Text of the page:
Our all-star interns have been brewing up some cool devices this summer at 3DR. Three words: Oculus Rift FPV.
We have the Oculus communicating through the Mission Planner as a joystick input, driving the pan/tilt servo gimbal on our Skyhunter fixed-wing aircraft. Video is piped to the ground via standard 5.8GHz TX/RX gear, with the 3DR OSD kit in line. The end result is one for which you should stay firmly seated; even without the video stretched all the way to the periphery, the experience is incredibly immersive.
Our current setup is based on monocular video, but stayed tuned for more from Project Warg, including stereoscopic video, new airframes, and closed-loop aircraft control with the Oculus!
... here a nice Oculus Rift FPV video. Believe it or not, Oculus Rift + FPV will be gross
Thanks for the info Alex.
I was afraid code was involved. Im trying a hardware solution.
I'm in the process of splitting the image and displaying two camera images and streaming it via 5.8ghz transmitter. The image splitter is from a 2 camera security monitor box.
Using a composite to HDMI converter to the OR.I know the image will be crap but its one step closer for mankind!
@Choppy We are using something called vjoy which is a virtual joystick emulator. We had to write a little bit of code to convert the USB input from the oculus rift to a game controller that Mission Planner could understand. I am going to be posting a design doc for the whole thing soon. Along with all the code and everything you would need to set this up. You will be able to a take a look and poke around in it for yourself.
If I may ask, how did you get the AMP mission planner to recognize the head tracking via the usb? When I bring up the config page it shows a blank field for the joystick.
Or if you want to do the DIY method, you need to simply add 2 resistors. You need to add 2x 1.2k resistors inline on the outer leads of the servo's potentiometer. As a result the servo is tricked into thinking it needs to turn an extra 60-70 degrees to meet the same resistance.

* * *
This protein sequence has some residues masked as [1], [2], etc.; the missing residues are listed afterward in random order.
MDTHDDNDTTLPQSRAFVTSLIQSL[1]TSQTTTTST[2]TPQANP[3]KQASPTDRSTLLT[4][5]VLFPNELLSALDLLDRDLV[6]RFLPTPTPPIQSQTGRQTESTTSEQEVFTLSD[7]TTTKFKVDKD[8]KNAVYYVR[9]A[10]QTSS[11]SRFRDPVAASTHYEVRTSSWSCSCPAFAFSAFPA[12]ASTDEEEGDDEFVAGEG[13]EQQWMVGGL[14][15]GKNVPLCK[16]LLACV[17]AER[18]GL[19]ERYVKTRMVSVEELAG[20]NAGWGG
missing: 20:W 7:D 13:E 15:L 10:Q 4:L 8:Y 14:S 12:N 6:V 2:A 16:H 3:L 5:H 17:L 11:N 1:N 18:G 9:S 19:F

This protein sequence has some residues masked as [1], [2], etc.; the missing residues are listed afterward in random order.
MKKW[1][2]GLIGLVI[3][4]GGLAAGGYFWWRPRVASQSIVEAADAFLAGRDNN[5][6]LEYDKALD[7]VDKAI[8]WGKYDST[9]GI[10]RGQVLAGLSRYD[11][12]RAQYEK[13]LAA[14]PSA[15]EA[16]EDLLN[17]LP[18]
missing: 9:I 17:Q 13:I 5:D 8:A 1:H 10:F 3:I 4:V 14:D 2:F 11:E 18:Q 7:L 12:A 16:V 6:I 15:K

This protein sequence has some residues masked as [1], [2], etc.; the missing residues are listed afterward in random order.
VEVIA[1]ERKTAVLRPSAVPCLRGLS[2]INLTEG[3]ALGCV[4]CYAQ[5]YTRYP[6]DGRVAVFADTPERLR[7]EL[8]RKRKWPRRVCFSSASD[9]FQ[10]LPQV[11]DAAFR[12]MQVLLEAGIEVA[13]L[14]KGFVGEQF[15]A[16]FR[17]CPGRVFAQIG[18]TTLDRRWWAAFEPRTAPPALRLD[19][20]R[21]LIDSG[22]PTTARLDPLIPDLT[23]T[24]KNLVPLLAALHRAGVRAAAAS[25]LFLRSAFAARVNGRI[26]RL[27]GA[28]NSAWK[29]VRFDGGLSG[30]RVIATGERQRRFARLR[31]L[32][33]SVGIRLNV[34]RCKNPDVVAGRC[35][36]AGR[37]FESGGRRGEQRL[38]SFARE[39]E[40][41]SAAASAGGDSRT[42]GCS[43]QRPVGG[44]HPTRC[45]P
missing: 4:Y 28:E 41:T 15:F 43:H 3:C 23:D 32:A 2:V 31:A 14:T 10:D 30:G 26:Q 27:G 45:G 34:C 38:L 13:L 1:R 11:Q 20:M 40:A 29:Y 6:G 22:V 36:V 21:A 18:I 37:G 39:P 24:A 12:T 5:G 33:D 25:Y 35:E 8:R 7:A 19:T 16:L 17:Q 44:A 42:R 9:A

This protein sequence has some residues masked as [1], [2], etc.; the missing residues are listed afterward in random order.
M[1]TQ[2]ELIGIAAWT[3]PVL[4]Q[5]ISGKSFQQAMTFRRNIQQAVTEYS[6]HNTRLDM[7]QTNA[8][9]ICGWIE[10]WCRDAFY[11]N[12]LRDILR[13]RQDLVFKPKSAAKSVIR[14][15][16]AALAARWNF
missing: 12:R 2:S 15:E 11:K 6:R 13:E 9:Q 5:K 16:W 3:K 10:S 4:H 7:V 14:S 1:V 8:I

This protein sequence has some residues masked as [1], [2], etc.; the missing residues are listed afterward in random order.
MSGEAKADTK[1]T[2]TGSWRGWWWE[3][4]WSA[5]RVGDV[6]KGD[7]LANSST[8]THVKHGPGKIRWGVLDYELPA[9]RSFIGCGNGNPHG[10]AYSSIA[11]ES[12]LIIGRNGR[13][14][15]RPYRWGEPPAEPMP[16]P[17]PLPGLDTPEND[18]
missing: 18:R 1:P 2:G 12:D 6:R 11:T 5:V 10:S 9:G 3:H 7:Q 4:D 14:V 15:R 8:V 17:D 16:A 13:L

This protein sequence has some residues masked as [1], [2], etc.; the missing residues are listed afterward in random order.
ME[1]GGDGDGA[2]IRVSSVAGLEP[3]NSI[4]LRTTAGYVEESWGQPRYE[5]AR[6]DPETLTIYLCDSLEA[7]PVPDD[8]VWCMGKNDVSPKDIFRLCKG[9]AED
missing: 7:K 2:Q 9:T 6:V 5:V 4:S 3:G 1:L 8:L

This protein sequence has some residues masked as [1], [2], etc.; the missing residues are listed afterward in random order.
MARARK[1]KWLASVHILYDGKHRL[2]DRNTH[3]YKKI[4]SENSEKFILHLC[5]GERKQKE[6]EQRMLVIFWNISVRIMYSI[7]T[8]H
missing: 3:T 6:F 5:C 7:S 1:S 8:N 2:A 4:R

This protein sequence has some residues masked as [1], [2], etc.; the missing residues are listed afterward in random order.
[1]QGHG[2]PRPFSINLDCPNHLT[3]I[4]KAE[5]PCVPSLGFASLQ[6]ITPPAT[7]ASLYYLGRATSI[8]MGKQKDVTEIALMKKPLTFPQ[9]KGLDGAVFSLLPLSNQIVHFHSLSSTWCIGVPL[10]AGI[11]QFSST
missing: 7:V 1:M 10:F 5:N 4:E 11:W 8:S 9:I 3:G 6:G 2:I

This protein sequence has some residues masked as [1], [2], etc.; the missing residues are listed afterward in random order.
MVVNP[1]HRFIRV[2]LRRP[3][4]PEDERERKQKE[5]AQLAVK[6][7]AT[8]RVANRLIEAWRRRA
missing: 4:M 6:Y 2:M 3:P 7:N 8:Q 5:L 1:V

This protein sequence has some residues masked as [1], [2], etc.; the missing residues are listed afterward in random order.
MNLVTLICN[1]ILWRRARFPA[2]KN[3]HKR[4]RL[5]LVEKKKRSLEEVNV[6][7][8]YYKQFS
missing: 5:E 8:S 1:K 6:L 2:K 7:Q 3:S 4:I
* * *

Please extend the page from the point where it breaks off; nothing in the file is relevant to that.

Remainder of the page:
I use that method for all my FPV camera servos.
@John; I am using the rift to control an Axis Q6035-E PTZ IP camera.
This camera has absolute positioning so it is fairly easy to use with the rift.
It's a proof of concept for my boss who is showing it a a trade show in Canberra tomorrow.
So far I have it working well enough for him to demo it at the show.
The code I wrote for the rift sends PTZ commands via HTTP calls to the NVR (which I also wrote).
The code displays the live camera feed from the NVR in the rift headset and as you turn your head around the camera follows accordingly. The latency is not too bad but can certainly be improved upon.
So far it is good enough for my boss to demo at the show tomorrow.
I'd love to get the specifics of the setup you're using.The hardware we're using is pretty simple; we've got a
CMOS camera on a pan-tilt gimbal.
Our approach is to configure the Oculus gyro as a joystick and then to use that through the APM Mission Planner. One of the issues we've been encountering with this approach is the PWM range of the joystick input hasn't been enough to take advantage of the full range of the servos we're using. Any thoughts on how we could get around this?
@John; Actually I found some example code from the snes emulator that I could use.
I am displaying video from an IP camera in the Oculus and using the sensor to control the PTZ on the camera.
Would be interesting to see you code anyway if you can find it.
@Lloyd; I'll see if I can grab the code we have to send your way.
As far as video is concerned, we are getting accurate video in the Oculus, though not yet fullscreen. We also have a USB screencap dongle to pull camera feed to display on the laptop as well.
More video to come!